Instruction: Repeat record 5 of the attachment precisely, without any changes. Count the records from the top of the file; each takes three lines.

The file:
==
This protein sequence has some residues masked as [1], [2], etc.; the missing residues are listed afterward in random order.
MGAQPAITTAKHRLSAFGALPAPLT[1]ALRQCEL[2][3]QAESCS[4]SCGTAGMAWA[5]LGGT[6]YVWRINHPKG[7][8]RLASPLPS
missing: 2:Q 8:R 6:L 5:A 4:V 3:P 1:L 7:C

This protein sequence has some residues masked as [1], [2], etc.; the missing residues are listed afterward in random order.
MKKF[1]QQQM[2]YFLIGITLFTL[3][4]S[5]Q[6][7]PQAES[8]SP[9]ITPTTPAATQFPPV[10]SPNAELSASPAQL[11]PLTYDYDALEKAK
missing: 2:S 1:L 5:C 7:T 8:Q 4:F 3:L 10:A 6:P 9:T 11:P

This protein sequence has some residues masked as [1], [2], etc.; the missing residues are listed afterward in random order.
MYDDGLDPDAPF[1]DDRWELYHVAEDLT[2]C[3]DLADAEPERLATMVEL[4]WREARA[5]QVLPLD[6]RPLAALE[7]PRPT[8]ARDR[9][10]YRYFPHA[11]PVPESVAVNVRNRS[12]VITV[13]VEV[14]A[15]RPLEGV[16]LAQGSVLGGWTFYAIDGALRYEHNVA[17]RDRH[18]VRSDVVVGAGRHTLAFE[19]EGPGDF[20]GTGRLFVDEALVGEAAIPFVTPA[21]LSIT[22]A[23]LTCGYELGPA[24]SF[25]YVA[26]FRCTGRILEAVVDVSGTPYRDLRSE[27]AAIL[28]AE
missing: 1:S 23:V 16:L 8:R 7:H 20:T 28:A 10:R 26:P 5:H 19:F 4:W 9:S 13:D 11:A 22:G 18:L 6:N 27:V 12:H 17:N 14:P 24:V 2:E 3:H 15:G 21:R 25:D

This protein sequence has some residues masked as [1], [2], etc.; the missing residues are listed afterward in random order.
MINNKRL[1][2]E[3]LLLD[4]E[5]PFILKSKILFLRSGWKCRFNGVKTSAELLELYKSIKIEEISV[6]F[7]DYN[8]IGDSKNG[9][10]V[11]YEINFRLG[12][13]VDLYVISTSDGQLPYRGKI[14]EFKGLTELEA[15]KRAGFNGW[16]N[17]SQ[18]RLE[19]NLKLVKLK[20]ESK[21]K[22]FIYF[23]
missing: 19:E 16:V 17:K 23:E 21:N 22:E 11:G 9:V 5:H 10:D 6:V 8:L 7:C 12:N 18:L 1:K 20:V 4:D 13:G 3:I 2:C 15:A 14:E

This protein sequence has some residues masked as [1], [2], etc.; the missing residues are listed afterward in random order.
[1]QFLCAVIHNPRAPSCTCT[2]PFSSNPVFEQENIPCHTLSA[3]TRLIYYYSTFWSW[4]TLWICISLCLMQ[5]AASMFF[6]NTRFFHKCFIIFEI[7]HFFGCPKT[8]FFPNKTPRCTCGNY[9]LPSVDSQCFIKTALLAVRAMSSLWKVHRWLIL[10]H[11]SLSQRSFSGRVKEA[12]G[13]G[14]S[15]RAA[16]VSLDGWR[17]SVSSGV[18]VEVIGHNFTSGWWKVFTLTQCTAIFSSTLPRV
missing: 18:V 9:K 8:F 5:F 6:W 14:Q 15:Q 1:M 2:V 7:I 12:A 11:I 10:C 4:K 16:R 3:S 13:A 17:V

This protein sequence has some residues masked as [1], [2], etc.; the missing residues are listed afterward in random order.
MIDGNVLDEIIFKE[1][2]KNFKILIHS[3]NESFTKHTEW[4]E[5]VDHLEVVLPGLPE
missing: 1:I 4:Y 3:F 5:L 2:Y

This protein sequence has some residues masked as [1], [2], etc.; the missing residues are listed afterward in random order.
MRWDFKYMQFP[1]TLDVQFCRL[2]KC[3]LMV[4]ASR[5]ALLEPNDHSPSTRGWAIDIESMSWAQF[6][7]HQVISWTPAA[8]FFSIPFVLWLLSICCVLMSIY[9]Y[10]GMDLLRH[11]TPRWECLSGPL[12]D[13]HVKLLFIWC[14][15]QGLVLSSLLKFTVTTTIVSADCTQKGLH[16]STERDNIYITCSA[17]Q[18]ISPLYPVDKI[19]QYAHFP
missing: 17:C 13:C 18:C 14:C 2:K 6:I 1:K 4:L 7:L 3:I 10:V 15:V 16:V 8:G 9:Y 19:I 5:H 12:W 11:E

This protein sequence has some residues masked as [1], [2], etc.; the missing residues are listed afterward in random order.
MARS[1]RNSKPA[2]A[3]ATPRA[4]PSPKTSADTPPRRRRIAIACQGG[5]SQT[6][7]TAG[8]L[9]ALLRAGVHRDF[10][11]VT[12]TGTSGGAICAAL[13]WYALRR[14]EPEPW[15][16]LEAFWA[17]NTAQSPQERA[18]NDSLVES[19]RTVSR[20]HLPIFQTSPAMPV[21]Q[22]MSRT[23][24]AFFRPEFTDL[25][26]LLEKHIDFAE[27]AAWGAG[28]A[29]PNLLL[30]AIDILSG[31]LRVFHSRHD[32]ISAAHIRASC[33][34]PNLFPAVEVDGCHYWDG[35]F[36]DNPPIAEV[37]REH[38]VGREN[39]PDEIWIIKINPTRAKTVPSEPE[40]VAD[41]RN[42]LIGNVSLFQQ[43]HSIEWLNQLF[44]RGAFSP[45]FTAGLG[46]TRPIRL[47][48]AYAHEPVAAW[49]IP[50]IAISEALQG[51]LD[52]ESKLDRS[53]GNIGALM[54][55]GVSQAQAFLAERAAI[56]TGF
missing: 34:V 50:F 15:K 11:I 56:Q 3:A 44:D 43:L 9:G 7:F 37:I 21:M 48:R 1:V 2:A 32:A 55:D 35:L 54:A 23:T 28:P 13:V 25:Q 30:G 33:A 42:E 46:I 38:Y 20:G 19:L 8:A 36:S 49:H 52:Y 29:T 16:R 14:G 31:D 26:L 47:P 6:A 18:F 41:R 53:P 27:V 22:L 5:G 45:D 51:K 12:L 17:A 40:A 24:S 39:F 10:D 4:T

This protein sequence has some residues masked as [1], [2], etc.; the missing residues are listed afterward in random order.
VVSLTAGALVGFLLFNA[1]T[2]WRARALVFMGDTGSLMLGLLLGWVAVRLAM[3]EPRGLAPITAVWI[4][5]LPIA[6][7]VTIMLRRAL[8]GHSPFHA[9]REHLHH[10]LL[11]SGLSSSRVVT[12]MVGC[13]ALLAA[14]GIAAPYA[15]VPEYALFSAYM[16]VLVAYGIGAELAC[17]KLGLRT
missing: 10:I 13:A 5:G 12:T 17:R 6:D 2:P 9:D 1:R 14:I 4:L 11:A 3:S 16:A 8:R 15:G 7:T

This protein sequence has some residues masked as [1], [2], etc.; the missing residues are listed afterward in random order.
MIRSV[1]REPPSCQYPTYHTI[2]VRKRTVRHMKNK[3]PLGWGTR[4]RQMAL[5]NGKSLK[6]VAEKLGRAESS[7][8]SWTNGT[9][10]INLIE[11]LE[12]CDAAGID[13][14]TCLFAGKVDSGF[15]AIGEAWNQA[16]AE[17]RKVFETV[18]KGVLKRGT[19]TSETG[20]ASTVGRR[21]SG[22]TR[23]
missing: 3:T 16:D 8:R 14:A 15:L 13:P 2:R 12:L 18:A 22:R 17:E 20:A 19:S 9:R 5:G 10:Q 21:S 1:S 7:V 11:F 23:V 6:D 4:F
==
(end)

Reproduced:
This protein sequence has some residues masked as [1], [2], etc.; the missing residues are listed afterward in random order.
[1]QFLCAVIHNPRAPSCTCT[2]PFSSNPVFEQENIPCHTLSA[3]TRLIYYYSTFWSW[4]TLWICISLCLMQ[5]AASMFF[6]NTRFFHKCFIIFEI[7]HFFGCPKT[8]FFPNKTPRCTCGNY[9]LPSVDSQCFIKTALLAVRAMSSLWKVHRWLIL[10]H[11]SLSQRSFSGRVKEA[12]G[13]G[14]S[15]RAA[16]VSLDGWR[17]SVSSGV[18]VEVIGHNFTSGWWKVFTLTQCTAIFSSTLPRV
missing: 18:V 9:K 8:F 5:F 6:W 14:Q 15:Q 1:M 2:V 7:I 12:A 11:I 10:C 4:K 16:R 3:S 13:A 17:V